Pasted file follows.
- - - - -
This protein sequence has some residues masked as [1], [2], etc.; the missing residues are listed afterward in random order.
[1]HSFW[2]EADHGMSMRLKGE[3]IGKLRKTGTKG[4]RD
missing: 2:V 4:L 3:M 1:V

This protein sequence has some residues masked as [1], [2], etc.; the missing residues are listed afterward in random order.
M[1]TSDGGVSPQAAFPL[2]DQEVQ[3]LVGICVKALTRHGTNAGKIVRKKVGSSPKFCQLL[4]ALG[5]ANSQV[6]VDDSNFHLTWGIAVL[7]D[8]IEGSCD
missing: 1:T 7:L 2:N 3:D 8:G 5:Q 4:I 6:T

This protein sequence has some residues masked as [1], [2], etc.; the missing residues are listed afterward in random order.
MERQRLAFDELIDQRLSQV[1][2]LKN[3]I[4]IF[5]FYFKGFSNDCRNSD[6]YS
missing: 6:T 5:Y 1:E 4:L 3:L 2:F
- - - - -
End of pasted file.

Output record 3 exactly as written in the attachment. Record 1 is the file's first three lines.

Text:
This protein sequence has some residues masked as [1], [2], etc.; the missing residues are listed afterward in random order.
MERQRLAFDELIDQRLSQV[1][2]LKN[3]I[4]IF[5]FYFKGFSNDCRNSD[6]YS
missing: 6:T 5:Y 1:E 4:L 3:L 2:F